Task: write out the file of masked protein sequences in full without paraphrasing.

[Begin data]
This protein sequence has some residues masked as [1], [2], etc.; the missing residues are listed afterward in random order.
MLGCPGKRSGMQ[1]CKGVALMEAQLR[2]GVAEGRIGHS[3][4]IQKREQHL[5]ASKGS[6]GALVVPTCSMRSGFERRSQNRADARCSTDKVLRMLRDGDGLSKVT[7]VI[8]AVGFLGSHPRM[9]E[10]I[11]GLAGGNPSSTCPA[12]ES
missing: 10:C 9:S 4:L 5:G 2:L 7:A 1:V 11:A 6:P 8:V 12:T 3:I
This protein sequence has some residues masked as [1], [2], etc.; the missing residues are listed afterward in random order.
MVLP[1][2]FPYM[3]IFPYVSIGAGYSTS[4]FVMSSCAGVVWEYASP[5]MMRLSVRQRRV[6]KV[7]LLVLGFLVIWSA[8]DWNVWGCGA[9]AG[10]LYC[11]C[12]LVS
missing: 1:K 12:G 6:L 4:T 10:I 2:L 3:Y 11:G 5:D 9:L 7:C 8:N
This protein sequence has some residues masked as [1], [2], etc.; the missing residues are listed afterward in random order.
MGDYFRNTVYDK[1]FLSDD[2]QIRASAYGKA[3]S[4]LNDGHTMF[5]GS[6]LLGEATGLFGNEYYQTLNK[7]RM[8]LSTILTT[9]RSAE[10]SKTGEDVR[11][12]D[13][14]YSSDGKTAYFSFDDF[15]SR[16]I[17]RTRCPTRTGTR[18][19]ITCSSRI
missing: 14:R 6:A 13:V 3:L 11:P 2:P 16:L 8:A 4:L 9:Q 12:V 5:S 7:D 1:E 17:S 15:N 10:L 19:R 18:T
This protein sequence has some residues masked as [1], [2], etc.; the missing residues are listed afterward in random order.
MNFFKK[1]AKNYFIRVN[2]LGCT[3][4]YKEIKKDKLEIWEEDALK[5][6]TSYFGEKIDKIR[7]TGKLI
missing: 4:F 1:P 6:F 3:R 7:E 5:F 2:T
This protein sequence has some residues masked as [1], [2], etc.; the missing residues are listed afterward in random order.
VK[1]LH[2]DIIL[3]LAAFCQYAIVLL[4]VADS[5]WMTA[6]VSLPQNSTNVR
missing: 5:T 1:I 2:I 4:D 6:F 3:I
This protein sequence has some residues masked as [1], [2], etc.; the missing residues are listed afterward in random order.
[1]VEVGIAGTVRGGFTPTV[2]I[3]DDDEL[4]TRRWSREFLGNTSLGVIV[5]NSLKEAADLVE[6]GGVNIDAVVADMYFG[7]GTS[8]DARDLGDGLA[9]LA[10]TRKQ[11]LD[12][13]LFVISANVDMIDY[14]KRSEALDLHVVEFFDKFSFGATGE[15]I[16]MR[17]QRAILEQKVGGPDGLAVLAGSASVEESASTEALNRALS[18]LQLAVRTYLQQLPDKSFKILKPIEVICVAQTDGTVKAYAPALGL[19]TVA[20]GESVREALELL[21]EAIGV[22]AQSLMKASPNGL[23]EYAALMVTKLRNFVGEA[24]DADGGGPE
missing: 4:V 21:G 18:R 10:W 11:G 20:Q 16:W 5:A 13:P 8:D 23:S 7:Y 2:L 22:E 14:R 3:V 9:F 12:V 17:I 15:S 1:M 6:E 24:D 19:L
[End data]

This protein sequence has some residues masked as [1], [2], etc.; the missing residues are listed afterward in random order.
MLGCPGKRSGMQ[1]CKGVALMEAQLR[2]GVAEGRIGHS[3][4]IQKREQHL[5]ASKGS[6]GALVVPTCSMRSGFERRSQNRADARCSTDKVLRMLRDGDGLSKVT[7]VI[8]AVGFLGSHPRM[9]E[10]I[11]GLAGGNPSSTCPA[12]ES
missing: 10:C 9:S 4:L 5:G 2:L 7:A 1:V 11:A 6:P 8:V 12:T 3:I
This protein sequence has some residues masked as [1], [2], etc.; the missing residues are listed afterward in random order.
MVLP[1][2]FPYM[3]IFPYVSIGAGYSTS[4]FVMSSCAGVVWEYASP[5]MMRLSVRQRRV[6]KV[7]LLVLGFLVIWSA[8]DWNVWGCGA[9]AG[10]LYC[11]C[12]LVS
missing: 1:K 12:G 6:L 4:T 10:I 2:L 3:Y 11:G 5:D 9:L 7:C 8:N
This protein sequence has some residues masked as [1], [2], etc.; the missing residues are listed afterward in random order.
MGDYFRNTVYDK[1]FLSDD[2]QIRASAYGKA[3]S[4]LNDGHTMF[5]GS[6]LLGEATGLFGNEYYQTLNK[7]RM[8]LSTILTT[9]RSAE[10]SKTGEDVR[11][12]D[13][14]YSSDGKTAYFSFDDF[15]SR[16]I[17]RTRCPTRTGTR[18][19]ITCSSRI
missing: 14:R 6:A 13:V 3:L 11:P 2:P 16:L 8:A 4:L 9:Q 12:V 5:S 7:D 1:E 17:S 15:N 10:L 19:R 18:T
This protein sequence has some residues masked as [1], [2], etc.; the missing residues are listed afterward in random order.
MNFFKK[1]AKNYFIRVN[2]LGCT[3][4]YKEIKKDKLEIWEEDALK[5][6]TSYFGEKIDKIR[7]TGKLI
missing: 4:F 1:P 6:F 3:R 7:E 5:F 2:T
This protein sequence has some residues masked as [1], [2], etc.; the missing residues are listed afterward in random order.
VK[1]LH[2]DIIL[3]LAAFCQYAIVLL[4]VADS[5]WMTA[6]VSLPQNSTNVR
missing: 5:T 1:I 2:I 4:D 6:F 3:I
This protein sequence has some residues masked as [1], [2], etc.; the missing residues are listed afterward in random order.
[1]VEVGIAGTVRGGFTPTV[2]I[3]DDDEL[4]TRRWSREFLGNTSLGVIV[5]NSLKEAADLVE[6]GGVNIDAVVADMYFG[7]GTS[8]DARDLGDGLA[9]LA[10]TRKQ[11]LD[12][13]LFVISANVDMIDY[14]KRSEALDLHVVEFFDKFSFGATGE[15]I[16]MR[17]QRAILEQKVGGPDGLAVLAGSASVEESASTEALNRALS[18]LQLAVRTYLQQLPDKSFKILKPIEVICVAQTDGTVKAYAPALGL[19]TVA[20]GESVREALELL[21]EAIGV[22]AQSLMKASPNGL[23]EYAALMVTKLRNFVGEA[24]DADGGGPE
missing: 4:V 21:G 18:R 10:W 11:G 20:Q 16:W 5:A 13:P 8:D 23:S 7:Y 2:L 22:E 14:R 3:V 9:F 12:V 17:I 15:S 1:M 6:E 24:D 19:L